Personal Wealth Management / Expert Commentary

Fisher Investments Reviews What Market Breadth Says (Or Doesn’t say) About Stocks

Fisher Investments’ founder, Executive Chairman and Co-Chief Investment Officer Ken Fisher discusses what “market breadth”—the percentage of stocks leading the market as stocks rise or fall—tells you about the outlook. While some investors believe higher market breadth is healthier for rising markets, Ken says there’s no statistical basis for that conclusion. Ken acknowledges market breadth has recently narrowed—and, like all trends, will eventually reverse—but he doesn’t think that portends a weaker market ahead.

According to Ken, slower growth economies—as seen in 2023—typically favor large, high-quality, growth-oriented stocks. Because there are only a handful of such stocks, it was natural for breadth to narrow. If slow economic growth persists in 2024, Ken thinks growth-oriented stocks will continue to outperform. However, if global economic growth reaccelerates, he says value stocks could lead as market breadth broadens.

Transcript

Ken Fisher:

So another question that I'm asked because 2023 was so much led by big —very big—growth and most particularly the infamous so-called "Magnificent Seven" that leads to the concept that leadership in the market has narrowed —which is often referred to as decreasing breadth in the market (let me come back to that)—and what does that say about the future?

So breadth is a phrase in market jargon that refers to what percentage of the stocks lead the market up when the market's going up. And it's traditionally thought, although not necessarily true, that it's healthier for the market moving forward if a greater percentage of the stocks are going up and leading the market when the market's rising. Whereas if it's just a few of the biggies, that's deemed as narrow breadth and thought to be an indicator of a poor market ahead.

When I say thought to be, it's thought to be but I'm going to tell you there's no statistical basis for that whatsoever in any kind of history that you can truly measure. Yes, it is true that when markets are getting more and more narrow and led by fewer and fewer stocks, they keep doing that until they stop. Which is true of almost every trend, that the trend keeps going until it stops. But there is nothing about narrowing to a given level that has a predictive future stock impact.

So let me go back to the way you might think about that more fundamentally, which is to think about the fundamentals. What was it fundamentally that was driving those fewer and fewer stocks to continue doing better than the market? And is that thing going to continue over the next 3 to 30 months? And if it will, market breadth will keep getting narrower and narrower and narrower and narrower. And the people who think market breadth narrowing predicts bad markets will keep getting more and more freaked out. They'll keep getting more and more wrong. Until the fundamentals change and go against that kind of stock. Those few stocks.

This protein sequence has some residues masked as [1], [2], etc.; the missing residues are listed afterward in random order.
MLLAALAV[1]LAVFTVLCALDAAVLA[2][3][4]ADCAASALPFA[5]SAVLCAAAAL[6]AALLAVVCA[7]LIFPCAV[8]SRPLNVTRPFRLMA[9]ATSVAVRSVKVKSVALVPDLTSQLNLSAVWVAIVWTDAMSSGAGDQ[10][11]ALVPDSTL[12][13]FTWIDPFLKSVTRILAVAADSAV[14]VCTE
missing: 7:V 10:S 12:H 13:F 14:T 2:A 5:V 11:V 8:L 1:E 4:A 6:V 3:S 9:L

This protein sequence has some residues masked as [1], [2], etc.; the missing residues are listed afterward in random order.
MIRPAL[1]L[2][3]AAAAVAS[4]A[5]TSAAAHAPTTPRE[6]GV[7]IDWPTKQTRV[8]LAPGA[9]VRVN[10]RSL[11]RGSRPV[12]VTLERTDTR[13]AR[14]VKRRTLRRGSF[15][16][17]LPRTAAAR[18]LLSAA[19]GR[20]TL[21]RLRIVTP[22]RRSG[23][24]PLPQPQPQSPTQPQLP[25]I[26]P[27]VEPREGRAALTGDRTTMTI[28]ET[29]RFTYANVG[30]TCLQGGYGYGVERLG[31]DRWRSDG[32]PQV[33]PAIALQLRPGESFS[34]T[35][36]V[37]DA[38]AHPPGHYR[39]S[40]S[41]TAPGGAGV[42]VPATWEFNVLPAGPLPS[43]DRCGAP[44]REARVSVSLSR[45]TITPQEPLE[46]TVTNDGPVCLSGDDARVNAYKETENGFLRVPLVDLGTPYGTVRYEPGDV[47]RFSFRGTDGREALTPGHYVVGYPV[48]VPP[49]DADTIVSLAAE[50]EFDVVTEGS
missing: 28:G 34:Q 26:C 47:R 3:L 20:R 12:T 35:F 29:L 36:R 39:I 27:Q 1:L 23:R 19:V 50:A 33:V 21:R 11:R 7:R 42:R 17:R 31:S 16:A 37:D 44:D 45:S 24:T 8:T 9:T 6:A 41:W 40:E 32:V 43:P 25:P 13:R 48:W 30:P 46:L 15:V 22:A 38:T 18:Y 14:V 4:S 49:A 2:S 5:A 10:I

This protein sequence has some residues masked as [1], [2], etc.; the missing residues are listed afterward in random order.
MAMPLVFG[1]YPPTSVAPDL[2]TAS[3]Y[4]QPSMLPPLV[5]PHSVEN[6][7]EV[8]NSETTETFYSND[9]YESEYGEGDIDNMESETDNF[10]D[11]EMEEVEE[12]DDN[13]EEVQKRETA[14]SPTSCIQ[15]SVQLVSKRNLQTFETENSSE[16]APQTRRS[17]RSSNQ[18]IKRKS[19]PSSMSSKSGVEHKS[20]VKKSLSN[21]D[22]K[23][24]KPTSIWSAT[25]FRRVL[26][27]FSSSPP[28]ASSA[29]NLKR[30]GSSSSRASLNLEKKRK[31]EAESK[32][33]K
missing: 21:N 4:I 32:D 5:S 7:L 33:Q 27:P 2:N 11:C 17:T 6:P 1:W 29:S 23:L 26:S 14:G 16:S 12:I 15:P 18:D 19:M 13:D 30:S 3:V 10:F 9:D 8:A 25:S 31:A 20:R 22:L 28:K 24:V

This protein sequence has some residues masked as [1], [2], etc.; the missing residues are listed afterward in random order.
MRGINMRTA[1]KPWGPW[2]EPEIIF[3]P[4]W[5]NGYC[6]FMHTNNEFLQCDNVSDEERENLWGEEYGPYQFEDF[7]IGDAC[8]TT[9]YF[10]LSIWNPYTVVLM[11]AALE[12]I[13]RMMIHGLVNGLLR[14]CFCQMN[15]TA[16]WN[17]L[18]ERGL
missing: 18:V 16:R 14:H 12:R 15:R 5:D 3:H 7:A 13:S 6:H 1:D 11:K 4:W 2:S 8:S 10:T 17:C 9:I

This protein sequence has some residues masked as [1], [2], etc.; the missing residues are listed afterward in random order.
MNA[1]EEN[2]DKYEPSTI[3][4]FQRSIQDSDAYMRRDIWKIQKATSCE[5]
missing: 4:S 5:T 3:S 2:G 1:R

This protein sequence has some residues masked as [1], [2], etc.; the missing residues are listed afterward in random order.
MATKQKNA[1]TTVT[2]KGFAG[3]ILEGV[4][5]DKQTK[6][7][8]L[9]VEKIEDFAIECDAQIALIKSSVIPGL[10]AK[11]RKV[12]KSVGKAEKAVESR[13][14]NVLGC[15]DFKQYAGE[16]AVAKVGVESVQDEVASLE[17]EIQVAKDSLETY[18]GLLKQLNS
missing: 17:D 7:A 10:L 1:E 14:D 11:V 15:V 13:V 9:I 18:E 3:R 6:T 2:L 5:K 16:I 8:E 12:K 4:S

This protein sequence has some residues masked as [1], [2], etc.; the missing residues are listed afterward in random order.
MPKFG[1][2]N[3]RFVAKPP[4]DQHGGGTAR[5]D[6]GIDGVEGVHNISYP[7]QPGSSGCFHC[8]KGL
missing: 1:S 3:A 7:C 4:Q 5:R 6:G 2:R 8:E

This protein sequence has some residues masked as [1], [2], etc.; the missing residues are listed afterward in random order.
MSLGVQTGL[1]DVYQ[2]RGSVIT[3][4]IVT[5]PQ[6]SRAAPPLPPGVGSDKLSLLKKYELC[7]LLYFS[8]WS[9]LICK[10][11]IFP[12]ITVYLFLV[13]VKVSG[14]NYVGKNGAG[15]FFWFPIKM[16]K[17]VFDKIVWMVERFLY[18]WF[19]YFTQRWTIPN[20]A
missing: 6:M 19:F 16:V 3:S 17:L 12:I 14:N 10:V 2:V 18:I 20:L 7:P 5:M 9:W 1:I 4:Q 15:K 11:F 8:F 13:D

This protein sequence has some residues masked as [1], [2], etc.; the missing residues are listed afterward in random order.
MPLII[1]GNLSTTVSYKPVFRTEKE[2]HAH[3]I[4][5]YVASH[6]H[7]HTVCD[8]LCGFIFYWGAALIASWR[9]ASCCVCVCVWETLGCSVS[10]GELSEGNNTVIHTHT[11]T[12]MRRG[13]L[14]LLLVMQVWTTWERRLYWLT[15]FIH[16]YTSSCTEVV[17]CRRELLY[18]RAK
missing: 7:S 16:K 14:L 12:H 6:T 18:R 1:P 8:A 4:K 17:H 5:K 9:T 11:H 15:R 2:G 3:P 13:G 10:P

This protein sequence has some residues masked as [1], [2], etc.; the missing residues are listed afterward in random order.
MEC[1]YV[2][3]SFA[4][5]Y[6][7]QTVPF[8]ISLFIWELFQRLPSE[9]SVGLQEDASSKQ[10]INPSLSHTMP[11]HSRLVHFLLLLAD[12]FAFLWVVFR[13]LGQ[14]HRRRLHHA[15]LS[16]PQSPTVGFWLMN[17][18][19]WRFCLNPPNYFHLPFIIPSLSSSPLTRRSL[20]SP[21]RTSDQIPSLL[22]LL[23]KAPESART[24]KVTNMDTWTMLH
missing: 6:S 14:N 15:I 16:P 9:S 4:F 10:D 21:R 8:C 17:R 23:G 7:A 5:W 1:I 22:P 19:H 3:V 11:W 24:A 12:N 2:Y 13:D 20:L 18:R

What I would say about the period, and particularly in 2023 I said this over and over again, the narrowing of breadth in 2023 which followed a broadening of breadth in 2022 as the market went down— which followed a narrowing of breadth in 2018, 19, 20 and 21 as the market was going up— that the 2023 narrowing was particularly because people expected a bad economy. We had a very, very low growth economy domestically and globally. And the companies that could truly shine in that environment, meaning grow well in a non-growth environment, stood out like a sore thumb and therefore were rare and doubly valuable because of it.

If you have that same environment in 2024, that'll continue. If instead you get to a world in 2024, as my January 1st New York Post column hypothecated, that likely turns to a value world later in the year, the first part of the year would see that trend continuing of narrowing, and when you shift it to value later in the year, you'd see the broadening. Will my forecast of that be right? That a debatable issue because you always know you can be wrong. But the fact of the matter is, if you move away from that low growth environment where those few like the "Magnificent Seven" stand out so much —like bright, shiny stars that pierce through a fog— into an other world where the perception becomes GDP growth will accelerate so economically sensitive stocks like industrials could grow more. Then you'd see that breadth broadening. It wouldn't necessarily be bad for the market.

What really becomes bad for the market is if you actually move into a recessionary world that takes down all stocks in a narrow breadth world because it impinges on those economically sensitive ones, which is a bigger number of them.

Thank you so much for listening to me today. I appreciate it. I hope it was useful for you.

Hi, this is Ken Fisher. Subscribe to the Fisher Investment YouTube channel. If you like what you've seen. Click the bell to be notified as soon as we publish new videos.

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